The American Elderberry (Sambucus canadensis) is found growing wild throughout the US and it's blossoms have become a highly-prized addition to craft beers. The blossoms of it's European counterpart (Sambucus nigra) are the main ingredient in the very popular St. Germain liqueur. The American Elderberry plant grows to a height of twelve feet, and flowers in lovely white clusters in mid to late June.
Pictured here are the unripe, green berries that will turn deep purple when mature. We were contacted last year by a local distillery that wants to experiment with some elderflower distillations. We sold them 19 pounds of the blossoms from our three mature bushes and from wild bushes we found around northern Kentucky. We also rooted some prunings on the hope that he would want more of the blossoms in future years.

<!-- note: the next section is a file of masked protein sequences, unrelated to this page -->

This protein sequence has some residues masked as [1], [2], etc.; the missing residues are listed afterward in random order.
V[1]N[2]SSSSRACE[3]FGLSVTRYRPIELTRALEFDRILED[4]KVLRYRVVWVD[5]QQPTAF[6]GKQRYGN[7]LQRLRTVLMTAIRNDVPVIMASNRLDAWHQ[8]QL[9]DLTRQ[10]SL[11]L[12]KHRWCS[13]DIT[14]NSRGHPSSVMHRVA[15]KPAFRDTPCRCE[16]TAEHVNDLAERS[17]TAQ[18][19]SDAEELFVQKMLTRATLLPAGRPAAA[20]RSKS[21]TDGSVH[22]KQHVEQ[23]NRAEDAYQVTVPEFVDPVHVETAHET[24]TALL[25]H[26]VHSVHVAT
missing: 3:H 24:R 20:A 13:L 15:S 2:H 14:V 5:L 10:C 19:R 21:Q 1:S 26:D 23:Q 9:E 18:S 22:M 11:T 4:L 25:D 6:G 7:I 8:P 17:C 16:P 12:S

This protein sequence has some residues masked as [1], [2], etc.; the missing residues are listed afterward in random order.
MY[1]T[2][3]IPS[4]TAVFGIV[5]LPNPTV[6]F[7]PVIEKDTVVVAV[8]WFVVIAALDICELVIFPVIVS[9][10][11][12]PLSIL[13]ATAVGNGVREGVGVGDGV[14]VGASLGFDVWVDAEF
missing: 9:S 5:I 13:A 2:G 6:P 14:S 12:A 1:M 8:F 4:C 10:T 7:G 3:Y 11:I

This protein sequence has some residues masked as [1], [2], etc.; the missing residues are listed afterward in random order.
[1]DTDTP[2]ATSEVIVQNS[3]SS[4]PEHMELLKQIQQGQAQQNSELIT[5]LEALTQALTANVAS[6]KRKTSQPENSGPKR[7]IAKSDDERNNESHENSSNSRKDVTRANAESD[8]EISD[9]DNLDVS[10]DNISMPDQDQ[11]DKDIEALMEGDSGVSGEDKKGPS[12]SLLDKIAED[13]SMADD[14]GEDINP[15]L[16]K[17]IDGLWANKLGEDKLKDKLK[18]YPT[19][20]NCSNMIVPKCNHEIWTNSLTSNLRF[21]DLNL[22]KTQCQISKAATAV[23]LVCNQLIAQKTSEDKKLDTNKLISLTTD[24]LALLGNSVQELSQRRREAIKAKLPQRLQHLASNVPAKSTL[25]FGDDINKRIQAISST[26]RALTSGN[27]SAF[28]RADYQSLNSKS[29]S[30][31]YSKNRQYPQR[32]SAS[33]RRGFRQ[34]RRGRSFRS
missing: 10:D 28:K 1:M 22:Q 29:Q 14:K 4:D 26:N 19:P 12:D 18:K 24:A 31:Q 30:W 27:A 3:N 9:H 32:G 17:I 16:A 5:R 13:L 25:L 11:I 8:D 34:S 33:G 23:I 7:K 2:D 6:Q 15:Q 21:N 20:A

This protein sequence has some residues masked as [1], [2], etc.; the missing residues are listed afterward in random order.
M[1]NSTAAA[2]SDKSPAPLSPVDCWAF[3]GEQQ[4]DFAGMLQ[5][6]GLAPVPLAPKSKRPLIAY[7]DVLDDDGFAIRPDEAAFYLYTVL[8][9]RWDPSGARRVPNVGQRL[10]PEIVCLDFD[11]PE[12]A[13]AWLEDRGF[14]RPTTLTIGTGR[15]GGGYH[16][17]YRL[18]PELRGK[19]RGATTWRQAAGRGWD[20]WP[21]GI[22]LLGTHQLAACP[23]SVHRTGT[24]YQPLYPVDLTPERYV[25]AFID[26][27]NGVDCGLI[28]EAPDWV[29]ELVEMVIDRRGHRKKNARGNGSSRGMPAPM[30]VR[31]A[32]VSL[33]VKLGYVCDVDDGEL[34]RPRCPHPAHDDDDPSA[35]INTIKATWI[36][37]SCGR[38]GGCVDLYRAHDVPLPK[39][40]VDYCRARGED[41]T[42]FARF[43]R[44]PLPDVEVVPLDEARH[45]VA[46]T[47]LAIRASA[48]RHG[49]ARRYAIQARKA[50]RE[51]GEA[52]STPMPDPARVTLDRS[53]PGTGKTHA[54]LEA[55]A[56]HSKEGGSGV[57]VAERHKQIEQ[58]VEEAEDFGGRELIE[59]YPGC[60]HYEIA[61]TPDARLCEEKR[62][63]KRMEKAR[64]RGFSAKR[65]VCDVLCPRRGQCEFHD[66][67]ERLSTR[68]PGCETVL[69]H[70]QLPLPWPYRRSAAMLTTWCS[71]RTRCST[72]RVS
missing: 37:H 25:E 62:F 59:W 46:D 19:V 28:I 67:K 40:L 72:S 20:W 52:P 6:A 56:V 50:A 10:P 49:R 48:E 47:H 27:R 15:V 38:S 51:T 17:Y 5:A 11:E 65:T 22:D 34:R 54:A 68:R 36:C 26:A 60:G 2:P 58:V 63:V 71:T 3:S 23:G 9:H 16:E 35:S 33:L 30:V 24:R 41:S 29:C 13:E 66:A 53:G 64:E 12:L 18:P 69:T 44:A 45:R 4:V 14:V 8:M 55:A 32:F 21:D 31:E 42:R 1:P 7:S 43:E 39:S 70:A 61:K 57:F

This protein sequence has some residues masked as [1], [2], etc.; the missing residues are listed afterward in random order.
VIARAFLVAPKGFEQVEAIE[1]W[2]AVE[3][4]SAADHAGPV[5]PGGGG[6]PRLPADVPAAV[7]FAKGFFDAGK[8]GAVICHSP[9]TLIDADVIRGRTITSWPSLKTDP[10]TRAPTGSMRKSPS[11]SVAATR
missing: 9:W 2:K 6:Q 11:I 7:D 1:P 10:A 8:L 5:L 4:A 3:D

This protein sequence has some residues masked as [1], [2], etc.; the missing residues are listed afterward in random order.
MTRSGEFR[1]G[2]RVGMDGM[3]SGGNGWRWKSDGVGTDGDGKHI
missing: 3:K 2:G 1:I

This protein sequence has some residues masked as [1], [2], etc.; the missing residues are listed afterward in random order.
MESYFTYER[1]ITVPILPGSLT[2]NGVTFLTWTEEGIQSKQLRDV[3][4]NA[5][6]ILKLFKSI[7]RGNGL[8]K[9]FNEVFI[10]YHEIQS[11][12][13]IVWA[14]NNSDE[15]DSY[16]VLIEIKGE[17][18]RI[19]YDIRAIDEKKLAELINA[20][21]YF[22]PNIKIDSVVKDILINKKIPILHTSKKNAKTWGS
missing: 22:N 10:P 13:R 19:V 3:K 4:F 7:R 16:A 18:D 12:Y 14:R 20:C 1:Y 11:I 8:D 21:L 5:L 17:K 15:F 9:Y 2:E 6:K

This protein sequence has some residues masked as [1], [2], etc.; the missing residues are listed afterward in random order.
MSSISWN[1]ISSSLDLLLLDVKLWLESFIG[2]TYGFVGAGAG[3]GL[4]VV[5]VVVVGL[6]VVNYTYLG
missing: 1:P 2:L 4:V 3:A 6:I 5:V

We now have 50 new starts to put in the ground before fall, but sadly, we've been informed by the distiller that the distillation experiments have not fared well. He seems to think that the American elderflower does not have the intensity of it's European cousin. We'll plant the starts anyway, as they make a beautiful addition to the landscape and we can harvest the berries to make jelly and syrup. And what we don't harvest, the birds will enjoy!